Church pastors are desperate for 5 things; surprise, it’s not your money.

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Church Pastors are in desperate need of five things, and it isn’t your money. They need a protected day of rest, deeper connections, constructive feedback, fellow peacemakers, and grace-extenders to succeed in life and ministry.

You can help your pastor to avoid burnout by addressing these five things.

Church Pastors Are Desperate For A Protected Day Of Rest.

Sunday is not a day of rest for a Church Pastor or staff. It is often the busiest day for a pastor and their staff. It is a day filled with interruptions and personal interactions that can drain the energy of even the fittest.

Because of this, your pastor needs a designated day of rest that is not Sunday. There will be exceptions and interruptions, but the scheduled day of rest should be honored if possible.

Recognize that protecting the pastor or staff person’s family time is an absolute necessity and not solely the pastor’s responsibility.

Church Pastors Are Desperate For Deeper Connections.

Church Pastors need professional, casual, and spiritual connections.

Professional Connections. They need fellow pastors who will understand the stresses they are going through. They may need a counselor or mentor in their life.

Casual Connections. They are hungry for healthy, authentic relationships with people inside and outside the church. If they are fortunate, they will find individuals within the church who will love them unconditionally.

But they need and long for relationships not based solely on their role as a pastor.

Church Pastors often encounter difficulty in locating relationships outside the church. They may not have the opportunity to identify and develop these relationships.

Some casual connections will behave differently and even withdraw once they learn that their new acquaintance is a pastor.

Spiritual Connections. They need time to spend alone with God. Even a minister’s relationship with God can become complacent and cold.

Church Pastors Are Desperate For Constructive Feedback.

Tearing a pastor down is relatively easy. It takes great skill to build them back up.
What is the difference between constructive and destructive feedback?

Constructive feedback considers time, place, receptiveness, and spiritual trajectory.
Approaching an individual moments before they are to deliver a message is not the proper time. You can schedule an appointment to talk to them at a more convenient time.

There are some settings where constructive feedback is inappropriate due to issues of privacy. Very few people respond well when publicly criticized and will often become defensive.

Most people are not receptive to feedback while standing in the hot sun or late for a scheduled appointment.

Observing their spiritual trajectory can help determine whether this input is needed right now or postponed. An individual needs time to digest and act on the feedback they have already received.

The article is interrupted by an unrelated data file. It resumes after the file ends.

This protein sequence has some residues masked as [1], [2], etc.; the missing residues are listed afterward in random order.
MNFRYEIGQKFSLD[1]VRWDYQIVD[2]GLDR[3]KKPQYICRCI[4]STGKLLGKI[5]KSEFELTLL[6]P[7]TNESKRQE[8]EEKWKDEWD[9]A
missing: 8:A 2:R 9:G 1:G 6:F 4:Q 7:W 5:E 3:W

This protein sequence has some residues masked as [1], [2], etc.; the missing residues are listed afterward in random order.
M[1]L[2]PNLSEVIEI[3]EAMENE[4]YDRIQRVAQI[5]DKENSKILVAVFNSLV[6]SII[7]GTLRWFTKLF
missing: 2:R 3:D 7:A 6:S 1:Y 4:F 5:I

Destructive feedback is a one-sided unfiltered conversation that is swift and brutal. It is an attack without warning, where the messenger often retreats without waiting for a response or acknowledging that they might be incorrect in their conclusions.

Church Pastors Are Desperate For Fellow Peacemakers.

Maintaining unity in the church is hard work.

Although church members share common beliefs and goals, they are not immune from conflict. The existence of conflict in the church will not surprise those who had read about Paul and Barnabas‘ head-butting on their missionary journey.

The variety of gifts and personalities present in the church can be a rich blessing or fertile ground for disagreements.

Pastors can spend a significant portion of their time repairing relationships between their church members.

Peace-keeping is time-consuming and emotionally exhausting work.

Often these disputes could have been resolved by other members of the church policing their behaviors and not encouraging division when it presented itself.

Church Pastors Are Desperate For Grace-Extenders.

A grace-extender is an individual who extends unmerited or earner favor to someone who does not deserve it.

Many Church Pastors are skilled at extending grace to others. When a church member makes a mistake and feels shame and guilt, the pastor is often the first to arrive, extend forgiveness, and unconditionally love them.

However, the same Church Pastors who provide grace so freely to others may have difficulty realizing they have not found or received the same measure of grace for themselves.

An admission of the need for grace can be especially difficult for pastors. They know better, but pastors can quickly become performance-driven. They can begin to base their self-worth on how well their church is doing.

And when they fail to measure up to their internal standards, they can become overly critical of their shortcomings and failures.

But no one is perfect: we are all in need of continual grace.

The Church Pastor needs individuals to offer and extend grace, especially when they are unaware that they need it.

CALL TO ACTION

Perhaps you are in a position to help your church’s pastor.

You can regularly remind them that they need to have a protected day of rest and speak up when you see it neglected or abused. You can help them find deeper connections by being a better friend. By speaking to them as you would like to be spoken to, you can give them the gift of constructive feedback. You can be a peacemaker and an extender of grace to your pastor, others, and even yourself.

You can open up a fresh dialogue by sharing this article with them.